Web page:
Wordsworth had to reject the Graveyard poets because they were very popular—as is, importantly, a lot of translated poetry. The reason so many tastemakers have to attack translatese is that it is seductive. Poets read in translation—such as Pablo Neruda and Vasko Popa, and more recently Tomaz Salamun (father of the much-maligned “soft surrealism”) and Kim Hyesoon—have proven popular among American poets and readers. “Soft surrealist” is itself a term from anti-kitsch rhetoric, akin to “candy surrealist,” and kitsch surrealist. (See Stephen Burt’s essay “The New Thing” for more on the kitsch rhetoric surrounding “soft surrealism.”) Poets like Heather Christle and Nathalie Lyalin blend the texture of Eastern European poetry in translation with American slang. Here is the crux: the threat of the foreign is that it will actually seduce Americans, and thus ruin their taste and render everything kitsch.
When Venuti – and many other writers on translation – praise translatese and other “foreignizing” translations, however, they stabilize the hoax-like uncertainty translations generate. They want to know that the foreign text is translated; they don’t want to be fooled. Poetry is what is lost in translation if poetry is bound up in notions of authenticity and tradition. By marking the translated text as authentically foreign, the foreignizing translation removes the doubt and the threat of hoax-like uncertainty.
Venuti might appreciate the translation that is obviously foreign, but what about a translation that is harder to deem either “translated” or “native”? What if US poets started to treat foreign texts not as quarantined in translatese or instrumentalized as “foreignizing” but as a hoax we cannot figure out? What will that uncertainty do to the way we read US poets? Such a contamination of our critical faculties would perhaps threaten most of the hierarchical evaluative systems in place in our culture. Broch writes that “the enemy from within . . . is more dangerous than these attacks from outside” because it makes it impossible to tell the difference between “Christ” and “Anti-Christ.” Translation becomes a challenge to mimesis—it is impossible to tell the true from the fake, and the fake is inherently immoral, even satanic.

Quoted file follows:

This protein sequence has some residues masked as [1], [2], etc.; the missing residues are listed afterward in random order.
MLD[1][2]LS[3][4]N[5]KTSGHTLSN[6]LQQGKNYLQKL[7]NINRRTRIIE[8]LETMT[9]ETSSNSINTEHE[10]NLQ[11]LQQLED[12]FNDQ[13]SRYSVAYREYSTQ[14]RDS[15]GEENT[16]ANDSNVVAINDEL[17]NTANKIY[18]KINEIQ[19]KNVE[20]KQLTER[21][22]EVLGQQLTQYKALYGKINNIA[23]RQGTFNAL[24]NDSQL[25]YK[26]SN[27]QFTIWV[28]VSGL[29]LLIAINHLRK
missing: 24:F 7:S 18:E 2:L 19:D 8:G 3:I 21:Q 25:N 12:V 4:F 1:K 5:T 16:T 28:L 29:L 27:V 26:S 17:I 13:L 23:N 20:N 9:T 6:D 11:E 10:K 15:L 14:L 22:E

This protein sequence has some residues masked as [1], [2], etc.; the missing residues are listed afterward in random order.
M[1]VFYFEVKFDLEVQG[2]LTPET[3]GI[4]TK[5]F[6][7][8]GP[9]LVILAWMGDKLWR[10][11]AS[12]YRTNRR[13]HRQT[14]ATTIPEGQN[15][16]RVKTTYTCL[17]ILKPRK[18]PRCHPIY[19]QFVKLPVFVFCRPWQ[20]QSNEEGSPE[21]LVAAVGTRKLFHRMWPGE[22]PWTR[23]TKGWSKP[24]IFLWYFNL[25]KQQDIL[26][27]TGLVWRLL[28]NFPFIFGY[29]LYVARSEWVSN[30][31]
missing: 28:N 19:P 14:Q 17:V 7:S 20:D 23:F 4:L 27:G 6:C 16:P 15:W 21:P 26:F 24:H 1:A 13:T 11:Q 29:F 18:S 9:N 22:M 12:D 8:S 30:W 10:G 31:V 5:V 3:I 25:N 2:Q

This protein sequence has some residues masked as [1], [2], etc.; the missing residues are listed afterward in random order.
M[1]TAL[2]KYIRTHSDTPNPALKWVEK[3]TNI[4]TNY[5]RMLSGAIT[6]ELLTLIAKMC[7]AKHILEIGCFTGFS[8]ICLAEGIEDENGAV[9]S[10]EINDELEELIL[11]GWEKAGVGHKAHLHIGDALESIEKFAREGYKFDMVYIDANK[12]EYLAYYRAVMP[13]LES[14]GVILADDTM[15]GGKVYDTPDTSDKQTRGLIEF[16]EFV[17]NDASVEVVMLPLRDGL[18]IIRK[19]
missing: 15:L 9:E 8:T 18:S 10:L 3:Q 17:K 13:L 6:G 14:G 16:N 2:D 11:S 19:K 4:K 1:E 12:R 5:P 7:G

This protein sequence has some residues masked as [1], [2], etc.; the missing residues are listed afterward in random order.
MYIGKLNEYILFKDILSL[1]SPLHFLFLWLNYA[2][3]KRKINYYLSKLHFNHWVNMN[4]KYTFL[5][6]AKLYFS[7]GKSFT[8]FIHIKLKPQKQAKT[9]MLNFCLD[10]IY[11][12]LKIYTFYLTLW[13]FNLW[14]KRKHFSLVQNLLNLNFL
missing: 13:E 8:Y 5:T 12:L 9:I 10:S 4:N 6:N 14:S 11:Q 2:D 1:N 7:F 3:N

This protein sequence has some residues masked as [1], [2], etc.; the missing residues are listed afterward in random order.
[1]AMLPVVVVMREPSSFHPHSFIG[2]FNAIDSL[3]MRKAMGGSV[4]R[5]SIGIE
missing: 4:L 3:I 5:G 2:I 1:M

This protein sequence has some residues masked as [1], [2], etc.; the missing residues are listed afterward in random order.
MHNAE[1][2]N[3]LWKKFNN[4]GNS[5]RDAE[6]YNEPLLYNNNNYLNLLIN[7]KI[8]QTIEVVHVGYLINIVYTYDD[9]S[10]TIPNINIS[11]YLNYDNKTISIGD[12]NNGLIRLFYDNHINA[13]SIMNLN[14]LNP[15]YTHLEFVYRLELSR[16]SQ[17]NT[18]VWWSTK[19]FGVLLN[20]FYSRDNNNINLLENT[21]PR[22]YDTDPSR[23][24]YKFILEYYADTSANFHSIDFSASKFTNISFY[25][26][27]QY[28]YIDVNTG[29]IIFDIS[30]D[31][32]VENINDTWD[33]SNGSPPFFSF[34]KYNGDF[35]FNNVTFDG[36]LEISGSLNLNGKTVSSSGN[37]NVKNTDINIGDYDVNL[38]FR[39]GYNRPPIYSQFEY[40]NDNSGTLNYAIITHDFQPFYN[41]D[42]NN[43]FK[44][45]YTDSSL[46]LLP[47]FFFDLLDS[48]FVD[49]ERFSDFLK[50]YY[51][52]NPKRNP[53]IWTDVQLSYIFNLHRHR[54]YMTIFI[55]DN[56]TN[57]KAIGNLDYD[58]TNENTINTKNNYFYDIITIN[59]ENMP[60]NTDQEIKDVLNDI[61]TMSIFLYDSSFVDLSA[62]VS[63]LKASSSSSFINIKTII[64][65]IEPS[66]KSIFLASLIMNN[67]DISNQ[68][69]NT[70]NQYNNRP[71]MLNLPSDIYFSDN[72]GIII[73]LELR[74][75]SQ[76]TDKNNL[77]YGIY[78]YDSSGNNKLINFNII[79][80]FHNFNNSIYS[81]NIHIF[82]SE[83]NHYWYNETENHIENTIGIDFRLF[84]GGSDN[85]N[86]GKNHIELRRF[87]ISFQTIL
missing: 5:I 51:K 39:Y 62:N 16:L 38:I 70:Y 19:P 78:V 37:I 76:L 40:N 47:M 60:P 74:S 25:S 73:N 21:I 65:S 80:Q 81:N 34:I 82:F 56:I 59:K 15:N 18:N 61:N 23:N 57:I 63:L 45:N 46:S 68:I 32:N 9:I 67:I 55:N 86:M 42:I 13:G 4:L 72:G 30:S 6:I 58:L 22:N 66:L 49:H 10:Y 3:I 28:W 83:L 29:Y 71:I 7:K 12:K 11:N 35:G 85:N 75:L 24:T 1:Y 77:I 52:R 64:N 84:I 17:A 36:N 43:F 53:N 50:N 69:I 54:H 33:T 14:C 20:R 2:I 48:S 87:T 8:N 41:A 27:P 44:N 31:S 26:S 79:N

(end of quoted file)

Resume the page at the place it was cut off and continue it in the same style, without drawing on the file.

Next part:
Discussions about translation are overwhelmingly determined by a sense of impossibility, of inevitable failure. It is a commonplace to say that not only is poetry lost in translation, but also that translation is impossible. Translations fail to be poems, and instead become counterfeit versions. Here my own thoughts about translation tie in with Tiffany’s thoughts about “cheap signaling”: translations are nearly always “aesthetic failures,” dangerous counterfeits in the eyes of literature’s establishment. Translations are “knockoffs,” imitations of the true English-language poems and akin to “verbal relics.” Instead of upholding rules of taste, translation asks us to read for “discounted, vulgar, imitation,” or “cheap signals.”
Johannes Göransson has written six books, including Haute Surveillance and The Sugar Book, and translated a number of Swedish poets, including Aase Berg, Henry Parland, and Johan Jönson. He co-edits Action Books and teaches at the University of Notre Dame.